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At the time, Sancho was only 17 years old but had already shown signs of his incredible potential in the youth ranks. Three years earlier, at the age of just 14, he moved to City for a fee that could have potentially risen to £500,000 with add ons.
Sancho continued to impress in the Manchester City academy with flair and pace in abundance and was therefore one of three players that chairman, Khaldoon Al Mubarak, fast tracked into the senior set up in May 2017. This, though, was as good as it got for the winger.
Game time was the sticking point
In July 2017, the winger was omitted from the Cityzens' pre-season tour due to a dispute over assurances of playing time when discussing a new contract.
Sancho obviously believed in his own potential, but Guardiola simply couldn't guarantee him minutes on the pitch. It was then reported that the Englishman was after a move away from the club, and alarming City by missing training following the pre-season tour.
If game time was the only issue, surely the most logical explanation would be to send him out on loan. The club keep him, he gets his all-important game time, job done. That, unfortunately, did not happen.
Sancho made a bold move and completed his £8m transfer to Borussia Dortmund - a club renowned for nurturing and growing young talent - and was immediately immersed in the first team squad as the first Englishman to represent them.
How has he done in Germany?
In the three and a half years that have followed, Sancho has found the net 36 times in 100 games for BVB and is having a remarkable 2020/21 campaign - scoring 12 and laying on 16 assists for his teammates in just 31 matches, with five of those involvements coming in the Champions League.
Considering that Guardiola - arguably the greatest coach of the 21st century - didn't value Sancho enough to be a bench player in City's first team, his immediate impact at Dortmund was phenomenal.
Directly involved in five goals in his debut season in the senior set up, despite largely playing in the reserves, the England international instantly showed City what they were missing, but no one expected his return in 2018/19.
12 goals and a quite staggering 18 assists in 34 Bundesliga games made the whole world - including England boss, Gareth Southgate - take notice and the Englishman was called up to the England senior squad for the first time and he simply hasn't looked back since.
2019/20 saw Sancho's best return as he returned more involvements than games in the yellow and black - 17 goals and assists a piece in 34 outings. So why did Pep let him go?
Why did Guardiola say no?
Developing players into world class stars is one of Guardiola's most lauded qualities and evidence proves just that. Lionel Messi, Mario Götze and Thiago Alcantara are just three players that immediately spring to mind and the Spaniard didn't hesitate to thrown them in at the deep end.
Evidently, though, Sancho was not considered in the same way. Granted, City went on to become the Centurions by reaching 100 points in the Premier League so by that logic his decision was justified, but there may be more to it than that.
Guardiola has always been the one in control of how often players play, how much rest they need and, most importantly, how they play. So when 17-year-old Sancho walked into his office and effectively said, 'I need to play more or I'm gone', Guardiola will not have taken kindly to it.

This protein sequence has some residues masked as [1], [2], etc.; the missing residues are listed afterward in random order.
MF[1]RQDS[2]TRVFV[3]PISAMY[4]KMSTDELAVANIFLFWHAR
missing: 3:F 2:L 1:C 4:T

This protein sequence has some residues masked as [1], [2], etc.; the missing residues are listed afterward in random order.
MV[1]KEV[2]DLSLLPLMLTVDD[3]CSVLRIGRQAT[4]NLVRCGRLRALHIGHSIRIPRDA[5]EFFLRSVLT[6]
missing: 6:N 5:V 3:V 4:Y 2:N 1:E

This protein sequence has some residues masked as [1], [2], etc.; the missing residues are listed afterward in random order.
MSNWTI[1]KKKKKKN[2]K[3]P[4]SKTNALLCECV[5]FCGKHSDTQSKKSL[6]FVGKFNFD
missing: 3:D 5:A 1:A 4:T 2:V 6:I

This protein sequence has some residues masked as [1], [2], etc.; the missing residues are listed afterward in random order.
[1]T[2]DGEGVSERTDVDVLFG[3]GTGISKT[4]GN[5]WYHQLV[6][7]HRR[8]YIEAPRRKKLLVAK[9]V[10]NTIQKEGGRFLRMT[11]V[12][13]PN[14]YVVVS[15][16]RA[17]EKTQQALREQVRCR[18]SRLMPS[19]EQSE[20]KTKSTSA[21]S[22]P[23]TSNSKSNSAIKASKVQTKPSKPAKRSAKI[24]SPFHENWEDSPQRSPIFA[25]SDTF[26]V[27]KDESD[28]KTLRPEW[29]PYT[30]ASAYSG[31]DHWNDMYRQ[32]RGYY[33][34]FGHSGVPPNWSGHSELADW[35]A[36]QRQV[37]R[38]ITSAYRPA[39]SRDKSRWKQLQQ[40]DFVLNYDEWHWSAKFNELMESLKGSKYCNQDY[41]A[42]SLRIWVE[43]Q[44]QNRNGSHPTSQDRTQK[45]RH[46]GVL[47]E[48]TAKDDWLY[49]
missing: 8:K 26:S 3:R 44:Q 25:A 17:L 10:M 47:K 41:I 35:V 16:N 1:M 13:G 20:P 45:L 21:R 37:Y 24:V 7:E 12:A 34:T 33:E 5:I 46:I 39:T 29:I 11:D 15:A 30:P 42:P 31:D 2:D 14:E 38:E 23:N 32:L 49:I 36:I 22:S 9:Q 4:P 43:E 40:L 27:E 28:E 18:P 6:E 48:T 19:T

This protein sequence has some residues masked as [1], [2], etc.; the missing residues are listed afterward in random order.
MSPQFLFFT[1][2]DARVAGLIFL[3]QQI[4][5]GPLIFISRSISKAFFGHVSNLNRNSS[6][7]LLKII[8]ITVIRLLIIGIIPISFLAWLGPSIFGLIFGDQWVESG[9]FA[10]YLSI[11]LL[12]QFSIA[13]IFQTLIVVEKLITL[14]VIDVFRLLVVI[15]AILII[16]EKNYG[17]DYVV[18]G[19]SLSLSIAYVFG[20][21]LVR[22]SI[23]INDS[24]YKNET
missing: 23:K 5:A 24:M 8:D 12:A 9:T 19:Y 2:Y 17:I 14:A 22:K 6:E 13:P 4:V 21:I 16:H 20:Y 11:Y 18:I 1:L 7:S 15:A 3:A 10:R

You could say that every player should know his place and not demand play time, but now more than ever young stars are aware of how critical regular minutes on the pitch is to their development.
Whichever way you look at it, though, the manager is boss and Sancho found that out the hard way.
Phil Foden is a case in point. For the best part of two years, fans called for the midfielder to feature much more heavily in the first team, but Guardiola decided against it.
Similar to Sancho, he was not sent out on loan, but unlike his now England teammate, Foden decided to trust in his manager's opinion and bide his time - learning from one of if not the best midfielder in the world in Kevin De Bruyne.
Foden is now a star for both club and country, so it's hard to argue in any way that Guardiola's decision in taking his time to ensure he was ready for regular first team action wasn't the right one, but will he regret not trusting Sancho?
Will City regret letting him go?
Defending was by far and away City's achilles heel last season and even at the start of this one, too, but now more than ever their backline looks solid as a rock; thanks in no small part to the partnership of Ruben Dias and John Stones which has forced Aymeric Laporte to the substitutes bench.
Sancho, though, will be arguably their toughest test of 2020/21. With rapid pace, silky feet, enough agility to turn on a sixpence and enough skills to put Ronaldinho to shame.
Sancho's first return to the Etihad when the two clubs face off in the Champions League quarter-finals next month promises to be mouthwatering.
City host Dortmund on Tuesday 6th April before making the trip to the Signal Iduna Park - or Budapest if Germany's COVID-19 measures rule that out - eight days later and the tie could not be poised better.
The Cityzens have never gotten their hands on the famous 'big ears' trophy and yet again talk about a potential quadruple is growing.
Miles ahead in the Premier League with the final and semi final of the Carabao Cup and FA Cup to come, the Champions League looks like the biggest stumbling block once more and Sancho and co. will be intent on making that fear a reality.
Dortmund's defence has regularly let them down this season - the 2-2 draw at FC Köln symbolising that - so City will head into the game as strong favourites, but young sensations, Erling Haaland and Sancho, come alive in every big game.
Will Sancho get his revenge and show Pep Guardiola what he's missed out on?